|Nikon D5, Sigma 24-105mm f/4 DG OS HSM Art Lens, ISO 10000, ƒ/5.6, 1/10 – Nikon SB-900|
One of the most challenging things for many beginners in photography involves shooting in a very dark location with a flash.
Cameras will pick the lowest ISO when you use a flash as their default. So what happens is then the background is black, and the subject is well exposed at best. However, in the case of this wedding photo, the couple is walking out into the dark, being backlit.
|Nikon D5, Sigma 24-105mm f/4 DG OS HSM Art Lens, ISO 10000, ƒ/5.6, 1/8 – Nikon SB-900|
The trick is to set the camera as if you were shooting without a flash, using a high ISO. Here I set the camera to ISO 10000. Then the flash was set to fire on TTL slow shutter sync. Slow shutter sync means the flash fires immediately at extremely short duration, and then the shutter stays open longer.
Nikon SB-900 Flash Duration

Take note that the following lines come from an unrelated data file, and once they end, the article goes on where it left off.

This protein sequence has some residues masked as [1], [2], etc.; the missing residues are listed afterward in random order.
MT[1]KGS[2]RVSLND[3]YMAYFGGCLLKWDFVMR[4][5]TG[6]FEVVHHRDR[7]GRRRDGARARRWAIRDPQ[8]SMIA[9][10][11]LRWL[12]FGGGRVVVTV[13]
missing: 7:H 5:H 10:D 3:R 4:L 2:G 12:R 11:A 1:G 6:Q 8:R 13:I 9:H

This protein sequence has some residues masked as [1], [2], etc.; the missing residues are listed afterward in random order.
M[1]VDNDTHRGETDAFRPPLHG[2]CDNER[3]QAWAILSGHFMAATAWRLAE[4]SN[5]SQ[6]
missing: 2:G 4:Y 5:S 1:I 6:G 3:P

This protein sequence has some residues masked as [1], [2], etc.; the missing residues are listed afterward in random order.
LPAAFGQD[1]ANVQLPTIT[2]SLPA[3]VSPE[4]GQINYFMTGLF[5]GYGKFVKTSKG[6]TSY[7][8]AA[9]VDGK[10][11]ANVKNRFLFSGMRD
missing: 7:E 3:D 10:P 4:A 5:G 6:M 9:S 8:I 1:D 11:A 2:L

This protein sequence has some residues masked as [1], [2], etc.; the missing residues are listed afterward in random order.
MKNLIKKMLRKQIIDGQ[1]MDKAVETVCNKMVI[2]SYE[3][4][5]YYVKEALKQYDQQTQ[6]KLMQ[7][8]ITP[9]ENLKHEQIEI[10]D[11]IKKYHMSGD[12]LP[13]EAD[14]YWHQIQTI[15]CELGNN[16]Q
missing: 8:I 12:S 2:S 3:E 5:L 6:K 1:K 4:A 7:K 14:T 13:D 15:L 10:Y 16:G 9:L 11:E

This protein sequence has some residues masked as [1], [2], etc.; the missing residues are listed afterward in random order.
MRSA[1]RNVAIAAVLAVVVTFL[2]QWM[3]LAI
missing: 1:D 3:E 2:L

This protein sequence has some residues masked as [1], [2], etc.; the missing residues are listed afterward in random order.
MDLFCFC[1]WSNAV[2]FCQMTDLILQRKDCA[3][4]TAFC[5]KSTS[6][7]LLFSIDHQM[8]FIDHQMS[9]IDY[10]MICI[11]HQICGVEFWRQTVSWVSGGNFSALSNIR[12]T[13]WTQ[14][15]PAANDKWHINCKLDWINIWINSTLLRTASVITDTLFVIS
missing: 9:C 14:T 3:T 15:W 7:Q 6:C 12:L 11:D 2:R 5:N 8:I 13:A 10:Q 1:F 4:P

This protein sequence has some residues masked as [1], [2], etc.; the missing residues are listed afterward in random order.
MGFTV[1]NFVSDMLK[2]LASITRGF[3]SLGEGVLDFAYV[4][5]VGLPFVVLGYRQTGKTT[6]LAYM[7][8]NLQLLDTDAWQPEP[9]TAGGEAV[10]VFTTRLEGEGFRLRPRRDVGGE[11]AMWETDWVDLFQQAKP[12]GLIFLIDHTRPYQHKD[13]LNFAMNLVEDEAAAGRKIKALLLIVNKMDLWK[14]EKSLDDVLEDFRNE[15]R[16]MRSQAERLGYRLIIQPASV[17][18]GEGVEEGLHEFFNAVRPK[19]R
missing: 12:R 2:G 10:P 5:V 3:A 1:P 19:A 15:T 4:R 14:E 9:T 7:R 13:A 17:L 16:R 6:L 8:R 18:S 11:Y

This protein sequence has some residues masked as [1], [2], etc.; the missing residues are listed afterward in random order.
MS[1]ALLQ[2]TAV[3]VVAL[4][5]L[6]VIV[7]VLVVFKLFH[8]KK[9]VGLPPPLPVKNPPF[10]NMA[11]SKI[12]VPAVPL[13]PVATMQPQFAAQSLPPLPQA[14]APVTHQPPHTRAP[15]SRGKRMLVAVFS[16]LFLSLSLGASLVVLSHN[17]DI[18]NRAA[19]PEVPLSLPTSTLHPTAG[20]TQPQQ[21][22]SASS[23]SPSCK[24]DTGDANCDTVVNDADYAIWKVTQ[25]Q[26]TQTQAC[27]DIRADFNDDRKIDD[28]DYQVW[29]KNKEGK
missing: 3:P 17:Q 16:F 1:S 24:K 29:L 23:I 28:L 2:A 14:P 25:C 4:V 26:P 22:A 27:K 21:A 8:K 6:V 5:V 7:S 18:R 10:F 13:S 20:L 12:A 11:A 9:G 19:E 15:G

1/880 sec. at M 1/1 (full) output
1/1100 sec. at M 1/2 output
1/2550 sec. at M 1/4 output
1/5000 sec. at M 1/8 output
1/10000 sec. at M 1/16 output
1/20000 sec. at M 1/32 output
1/35700 sec. at M 1/64 output
1/38500 sec. at M 1/128 output
With my choice of ISO 10000, the flash on TTL was probably firing at 1/16 power or less. Shooting at 1/8 shutter speed created the blur of the couple; the flash froze them at about 1/10000.
|Nikon D5, Sigma 24-105mm f/4 DG OS HSM Art Lens, ISO 10000, ƒ/5.6, 1/5 – Nikon SB-900|
The slower shutter speeds help open up the background at low ISO. However, the slower shutter speed also introduces motion. So we have moved from 1/10 to 1/8 and finally shot at 1/5 to get the background to show up.
If you want to be sure you show where your subject is for reference, then use slow shutter speed sync with the ISO set to where you could make photos without the flash.